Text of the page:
“The commission is always striving to keep up and keep pace with the changing universe of political activity,” Virenga said.
Oregon is one of the most innovative states in the election, being the first to introduce postal voting. But in 2019, Oregon banned candidates running a state office campaign from accepting cryptocurrency donations. This was despite the fact that former Secretary of State Dennis Richardson, a Republican, said they should be seen as “a new and innovative way to expand participation.”
Two months after Richardson died of cancer in 2019, the Oregon Legislature closed the door on such donations. As the Senate prepares to vote, Democrat Sen. Jeff Golden, Democrat, said: “One of the widely shared goals of this legislative session is to increase the transparency of money in politics, and cryptocurrency tends to go the other way.”
This feeling is not unanimous. One of the few U.S. lawmakers to oppose a ban on cryptocurrency donations was Republican Bill Post. He said many people in the legislature simply do not understand it.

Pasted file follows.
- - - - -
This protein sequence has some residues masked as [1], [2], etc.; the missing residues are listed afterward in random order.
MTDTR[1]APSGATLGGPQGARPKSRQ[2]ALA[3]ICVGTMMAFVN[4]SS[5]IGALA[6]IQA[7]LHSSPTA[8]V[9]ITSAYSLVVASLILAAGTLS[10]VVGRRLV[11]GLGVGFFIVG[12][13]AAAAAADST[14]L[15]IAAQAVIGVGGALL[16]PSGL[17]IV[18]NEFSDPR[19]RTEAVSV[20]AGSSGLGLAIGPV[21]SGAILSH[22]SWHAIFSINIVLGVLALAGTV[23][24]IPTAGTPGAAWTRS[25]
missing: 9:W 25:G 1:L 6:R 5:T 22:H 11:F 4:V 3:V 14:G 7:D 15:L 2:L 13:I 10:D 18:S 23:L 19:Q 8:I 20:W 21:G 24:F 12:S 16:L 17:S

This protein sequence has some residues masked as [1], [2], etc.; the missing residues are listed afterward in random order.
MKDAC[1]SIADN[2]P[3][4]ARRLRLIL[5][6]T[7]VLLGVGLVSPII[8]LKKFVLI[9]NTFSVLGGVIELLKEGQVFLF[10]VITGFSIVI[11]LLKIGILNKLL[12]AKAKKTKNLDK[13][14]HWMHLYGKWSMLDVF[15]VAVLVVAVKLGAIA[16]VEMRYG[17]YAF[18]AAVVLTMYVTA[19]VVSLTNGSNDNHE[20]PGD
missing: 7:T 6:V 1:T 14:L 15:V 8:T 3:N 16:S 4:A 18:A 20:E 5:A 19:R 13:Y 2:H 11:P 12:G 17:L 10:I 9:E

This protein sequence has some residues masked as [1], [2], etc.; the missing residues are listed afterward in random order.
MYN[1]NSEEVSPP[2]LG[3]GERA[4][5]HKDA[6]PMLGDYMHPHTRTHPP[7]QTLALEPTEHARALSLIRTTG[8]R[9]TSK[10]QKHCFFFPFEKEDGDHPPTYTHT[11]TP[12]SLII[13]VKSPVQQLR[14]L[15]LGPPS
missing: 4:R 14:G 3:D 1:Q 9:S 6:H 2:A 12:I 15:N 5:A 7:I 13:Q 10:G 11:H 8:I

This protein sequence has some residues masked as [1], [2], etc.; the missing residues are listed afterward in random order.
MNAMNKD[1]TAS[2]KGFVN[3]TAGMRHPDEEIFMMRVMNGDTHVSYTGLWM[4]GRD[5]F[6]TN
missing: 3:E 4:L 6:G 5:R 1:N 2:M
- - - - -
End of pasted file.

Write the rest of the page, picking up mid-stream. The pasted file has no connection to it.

“I don’t want (us) to sound like a bunch of old bastards here,” he said. “Let’s face the 21st century.”
Jesse Grushak, 30, is one of those voters who loves cryptocurrencies and who supports their use for political contributions. The New Yorker donated to the campaign of Democrat Matt West, a fellow cryptocurrency enthusiast who had a failed bid for a seat in the Oregon Congress this year.
“At this point in American politics, anyone who is pro-crypto is someone I want to support,” Grushak said.
The 29-year-old Qurani said her embrace of the cryptocurrency was more than just a chance to show off her technical data. It is also a way to reach those for whom digital alternatives to the US dollar are becoming the legal tender of choice.
She downplayed concerns about donor privacy, saying her campaign turned crypto donations into dollars and pursued the same information – name, address, employer, profession – that would be for any donor.
“We really make sure we can represent the American people who are involved with new types of digital currency,” she said.
Associated Press journalist Camille Faset in Auckland, California, and AP writer Audrey McAvoy in Honolulu; Stephen Groves in Sioux Falls, South Dakota; and Keith Riedler of Boyce, Idaho, contributed to this report.